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Title: Making a Modern "Ancient Capital": City Wall Preservation and Urban Renewal in Twentieth-Century Xi'an, China
Authors: Guan, Zheng
Advisors: Chen, Janet
Contributors: History Department
Keywords: City Wall
Modern China
Urban planning
Subjects: History
Issue Date: 2024
Publisher: Princeton, NJ : Princeton University
Abstract: This dissertation examines how the ramparts of a former imperial garrison city in Northwest China became “historic” and preservation-worthy amid nationwide dewalling in the twentieth century. It draws on official documents in municipal, provincial, and national archives, as well as newspapers, diaries, and memoirs. Threading the five chronological chapters are two themes, historical preservation and urban renewal. Chapter 1 shows the discursive emergence of preservation in Republican-period architectural scholarship and urban planning. It reveals how these discourses, with their Euro-American origins, undergirded the conceptualization of city walls as “Chinese heritage.” Zooming in on Xi’an, Chapter 2 examines how preservation was viewed as an opportunity to revitalize this underdeveloped city by the Nationalist regime (1912-49). Meanwhile, the Chinese military continued to use city walls for national defense and decreed their protection. The chapter reveals social and human costs of the walls’ efficacy in war. Chapters 3-5 move the narrative on to the People’s Republic of China (PRC, 1949-). Xi’an’s government, like its Republican-era predecessor, sought to capitalize on the city’s national and international fame as an “ancient capital.” However, local officials faced the challenge of defending these “feudal” walls under the Socialist state. They resorted to informal tactics of persuasion like native-place ties and manipulated PRC rhetoric such as class struggle and patriotism. In terms of day-to-day maintenance, the local authorities employed methods of surveillance, punishment, and eviction to guard wall space and materials from appropriation by the populace. With the advent of tourism and marketization in the Reform era (1978-), the municipality orchestrated a city-wide campaign to restore its ramparts, laying the foundation for the present-day wall park in Xi’an. This dissertation argues that historical preservation effectuated a particular kind of urban transformation in China over a century of revolutionary and modernizing ruptures, by placing emphasis on historical continuity and through restoration of an imagined past. It interrogates the epistemic roots and social ramifications of historical preservation and heritage making in twentieth-century China. It also foregrounds a sustained effort of the local governments and people to brand and elevate the “historic” city across the regime change in 1949.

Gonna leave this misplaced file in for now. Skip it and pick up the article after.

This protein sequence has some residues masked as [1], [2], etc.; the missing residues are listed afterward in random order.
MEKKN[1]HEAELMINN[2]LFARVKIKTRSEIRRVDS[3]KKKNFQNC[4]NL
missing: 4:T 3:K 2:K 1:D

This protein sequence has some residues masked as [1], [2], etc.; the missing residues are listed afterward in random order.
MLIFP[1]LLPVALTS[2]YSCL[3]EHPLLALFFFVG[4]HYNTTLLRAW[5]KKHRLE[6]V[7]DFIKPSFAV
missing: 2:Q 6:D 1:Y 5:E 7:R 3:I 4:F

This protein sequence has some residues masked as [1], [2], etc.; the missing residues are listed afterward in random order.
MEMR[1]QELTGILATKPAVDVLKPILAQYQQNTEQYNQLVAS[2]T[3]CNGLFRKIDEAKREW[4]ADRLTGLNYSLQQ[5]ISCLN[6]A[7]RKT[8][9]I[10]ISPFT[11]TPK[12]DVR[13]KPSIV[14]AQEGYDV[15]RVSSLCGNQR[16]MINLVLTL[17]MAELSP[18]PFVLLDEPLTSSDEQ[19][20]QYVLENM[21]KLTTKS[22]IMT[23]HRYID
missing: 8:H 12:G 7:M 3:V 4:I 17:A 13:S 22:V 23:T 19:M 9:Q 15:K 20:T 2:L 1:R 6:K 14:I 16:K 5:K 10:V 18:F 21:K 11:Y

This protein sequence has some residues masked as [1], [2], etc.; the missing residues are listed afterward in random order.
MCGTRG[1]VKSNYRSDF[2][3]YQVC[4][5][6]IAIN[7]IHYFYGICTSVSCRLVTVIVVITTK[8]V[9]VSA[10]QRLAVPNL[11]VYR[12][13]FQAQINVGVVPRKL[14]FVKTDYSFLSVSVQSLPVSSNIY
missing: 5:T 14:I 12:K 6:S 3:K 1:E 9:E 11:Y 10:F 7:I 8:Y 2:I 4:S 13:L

Type of Material: Academic dissertations (Ph.D.)
Language: en
Appears in Collections:History

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